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How to Handle Guaranteed Pay Packages While Partners Are Hurting

May 7, 2020, 9:40 AM

Welcome back to the Big Law Business column on the changing legal marketplace written by me, Roy Strom. Today, we look at how firms and partners can negotiate changes to guaranteed pay packages, which have become a thorny issue as firms seek to cut costs in a slowing economy. Sign up to receive this column in your Inbox every Thursday morning.

Law firms are asking partners to take a salary hit. But what do they do with partners they recently recruited with the help of a guaranteed pay package?

That’s a question plenty of law firms are discretely grappling with. Either a deal is a deal, and the new partner will make pre-coronavirus money while the rest of the partners tighten their belts. Or, it’s time for a negotiated solution.

The dilemma is indicative of the complex personnel pyramid at Big Law firms. It is also another example of how difficult it has been for firms to share the financial pain caused by the pandemic. Even summer associates are upset with how they’re being treated by some firms.

While firms use only a few titles to denote status, the true number of constituencies is far greater than associate, income partner, and equity partner. And in many cases, lateral partners and their salaries are a protected class for two-plus years after they are hired.

Pay guarantees got a lot of negative attention during the last economic downturn since they were associated with the bankruptcy of Dewey & LeBoeuf. And while firms learned some lessons from Dewey’s master class in guarantees-gone-wrong, the deals remain fairly commonplace in Big Law.

There are as many types of “guarantees” as creative lawyers can think to draft, according to interviews with multiple recruiters.

Some deals promise incoming partners a place in line on a firm’s tiered “point system.” At a firm where all the points are being adjusted downward, that is less of a problem in today’s environment.

But superstar lawyers often receive at least a minimum salary guarantee. Pay packages at the high end can be upwards of $10 million. Lowering that could require a complex conversation. And on the other end of the spectrum, partners without large books of business often receive fixed-sum guarantees hovering around $500,000. Again, there’s nothing automatic about that compensation adjustment.

“If firms are doing cuts across the board and they are going to play around with distributions, it’s kind of hard to rope off the people who just came in and who they made a promise to,” said Larry Watanabe, a West Coast recruiter for Big Law firms. “Politically, that could be really ugly.”

Kent Zimmermann, a consultant for law firms at Zeughauser Group, said many firms are taking a proactive stance and politely offering partners the chance to participate in the firm’s cost-saving salary cuts.

“The prevailing approach,” Zimmermann said, “has been to go to those partners and discretely say, ‘Listen, we are prepared to honor the deal. But given the degree to which your partners are being asked to tighten their belts, we feel it would be better if you were seen as being willing to share in that.’”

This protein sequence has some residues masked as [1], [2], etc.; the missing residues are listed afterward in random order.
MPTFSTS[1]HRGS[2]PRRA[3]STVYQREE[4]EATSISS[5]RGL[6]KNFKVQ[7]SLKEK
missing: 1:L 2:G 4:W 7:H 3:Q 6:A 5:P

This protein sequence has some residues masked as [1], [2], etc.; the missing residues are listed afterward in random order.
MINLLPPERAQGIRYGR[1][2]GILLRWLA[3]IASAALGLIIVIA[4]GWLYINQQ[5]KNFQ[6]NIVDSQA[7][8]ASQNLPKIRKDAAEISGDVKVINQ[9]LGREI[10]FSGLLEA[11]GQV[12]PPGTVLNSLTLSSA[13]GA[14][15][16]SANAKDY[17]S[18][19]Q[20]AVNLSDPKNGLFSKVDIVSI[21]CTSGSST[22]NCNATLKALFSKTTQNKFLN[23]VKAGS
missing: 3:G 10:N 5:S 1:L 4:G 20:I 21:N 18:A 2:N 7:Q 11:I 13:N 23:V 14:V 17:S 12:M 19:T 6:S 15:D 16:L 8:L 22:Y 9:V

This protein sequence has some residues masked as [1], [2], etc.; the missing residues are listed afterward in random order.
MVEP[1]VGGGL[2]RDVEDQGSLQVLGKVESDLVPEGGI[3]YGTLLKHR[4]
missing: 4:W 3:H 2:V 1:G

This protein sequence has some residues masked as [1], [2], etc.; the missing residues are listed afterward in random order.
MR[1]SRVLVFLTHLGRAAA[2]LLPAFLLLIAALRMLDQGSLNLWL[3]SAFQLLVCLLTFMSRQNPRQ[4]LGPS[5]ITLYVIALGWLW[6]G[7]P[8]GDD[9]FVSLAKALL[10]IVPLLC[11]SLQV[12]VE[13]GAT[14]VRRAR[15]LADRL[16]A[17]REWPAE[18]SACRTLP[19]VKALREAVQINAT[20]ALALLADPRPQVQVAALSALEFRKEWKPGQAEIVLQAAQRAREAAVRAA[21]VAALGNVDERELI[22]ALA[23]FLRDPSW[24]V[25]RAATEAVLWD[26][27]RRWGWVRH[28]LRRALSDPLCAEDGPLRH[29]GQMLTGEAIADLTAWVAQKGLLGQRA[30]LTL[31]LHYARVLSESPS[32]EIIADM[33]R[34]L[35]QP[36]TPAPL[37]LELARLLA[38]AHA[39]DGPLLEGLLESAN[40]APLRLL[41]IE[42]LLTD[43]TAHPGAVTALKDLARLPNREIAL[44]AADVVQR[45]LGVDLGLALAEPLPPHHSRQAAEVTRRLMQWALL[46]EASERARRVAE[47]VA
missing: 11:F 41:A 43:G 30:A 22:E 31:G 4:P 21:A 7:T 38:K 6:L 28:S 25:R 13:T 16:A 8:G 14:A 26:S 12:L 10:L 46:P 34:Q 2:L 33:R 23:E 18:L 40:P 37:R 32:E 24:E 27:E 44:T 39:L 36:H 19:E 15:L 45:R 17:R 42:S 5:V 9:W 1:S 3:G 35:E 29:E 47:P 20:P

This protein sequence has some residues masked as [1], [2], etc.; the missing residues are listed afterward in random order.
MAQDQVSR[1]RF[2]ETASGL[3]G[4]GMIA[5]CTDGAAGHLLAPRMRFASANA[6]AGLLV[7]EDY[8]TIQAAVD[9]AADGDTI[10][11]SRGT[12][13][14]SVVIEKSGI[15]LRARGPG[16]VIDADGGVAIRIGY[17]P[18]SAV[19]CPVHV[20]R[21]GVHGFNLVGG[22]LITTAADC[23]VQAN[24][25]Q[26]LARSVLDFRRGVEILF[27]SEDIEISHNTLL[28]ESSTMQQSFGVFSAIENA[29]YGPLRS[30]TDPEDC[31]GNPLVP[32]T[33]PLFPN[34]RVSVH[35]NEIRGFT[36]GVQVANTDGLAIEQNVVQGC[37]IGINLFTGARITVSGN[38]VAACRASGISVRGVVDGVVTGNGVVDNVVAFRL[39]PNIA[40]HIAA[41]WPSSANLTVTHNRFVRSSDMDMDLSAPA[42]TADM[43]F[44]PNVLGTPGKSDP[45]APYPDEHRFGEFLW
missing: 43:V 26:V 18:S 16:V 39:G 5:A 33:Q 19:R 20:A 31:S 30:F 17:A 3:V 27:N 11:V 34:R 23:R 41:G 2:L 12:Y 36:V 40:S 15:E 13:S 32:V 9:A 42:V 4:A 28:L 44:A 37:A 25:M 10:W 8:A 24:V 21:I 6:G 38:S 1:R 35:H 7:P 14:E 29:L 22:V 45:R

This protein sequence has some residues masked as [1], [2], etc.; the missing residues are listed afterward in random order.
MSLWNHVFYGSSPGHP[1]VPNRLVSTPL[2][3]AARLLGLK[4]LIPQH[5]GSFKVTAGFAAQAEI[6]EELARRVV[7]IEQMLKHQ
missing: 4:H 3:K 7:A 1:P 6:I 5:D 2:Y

Recruiters are often viewed as trying to fight for every dollar for their candidates. But some recruiters said it would benefit laterals to be agreeable with firms that are requesting partners take cuts to their guarantees.

Mark Jungers, co-founder of law firm recruiting company Lippman Jungers, said one of his candidates was asked to renegotiate a deal leading up to a recent signing.

“It wasn’t quite as direct as: ‘We think the deal should change,’” Jungers said. “It was more like, ‘Under the current economic circumstances, should we take a fresh look at numbers?’”

Ultimately, the partner was amenable to a new figure, Jungers said, noting it was still a “good deal.”

Even in situations where a contract specifies a partner’s compensation, law firms may have leverage to make changes, said Tom Clay, a principal at consultancy Altman Weil.

“You can sue your current law firm, I suppose, but then what are you going to do?” Clay said. “Go to another law firm? You’d be anathema, absolutely anathema to another law firm.”

Parties may also need to determine whether partners who agree to salary cuts will be able to be made whole if the law firm’s finances turn around.

It remains to be seen how the market turmoil will impact guaranteed salary terms going forward. But plenty of recruiters expect they will remain common. Some said they are more important considering the amount of uncertainty in the market.

“I’m still doing guarantees,” said Kay Hoppe, a Chicago-based recruiter for Big Law firms. “Why would a partner take a chance?”

Worth Your Time

On Kirkland & Ellis: Kirkland & Ellis turned heads this week by hiring Wachtell M&A partner Edward Lee. The move solidifies a tried-and-true strategy for the firm that appears set to continue under its new leader, Jon Ballis, as my colleague Meghan Tribe and I reported.

On Future Partners: There may not be that many of them. Only 23% of the Gen Z respondents to a Major Lindsey & Africa survey said they had making partner in mind as a long-term career goal.

On Diversity: Seyfarth Shaw and a group of non-profits launched The Belonging Project to help diverse lawyers access skills training and job resources. The program is an effort to avoid the types of layoffs that occurred in 2008, which the project’s leader called a “nightmare” for diversity and inclusion efforts.

That’s it for this week. Thanks for reading and please send me your thoughts, critiques, and tips.

To contact the reporter on this story: Roy Strom in Chicago at rstrom@bloomberglaw.com

To contact the editors responsible for this story: Rebekah Mintzer at rmintzer@bloomberglaw.com; Tom P. Taylor at ttaylor@bloomberglaw.com

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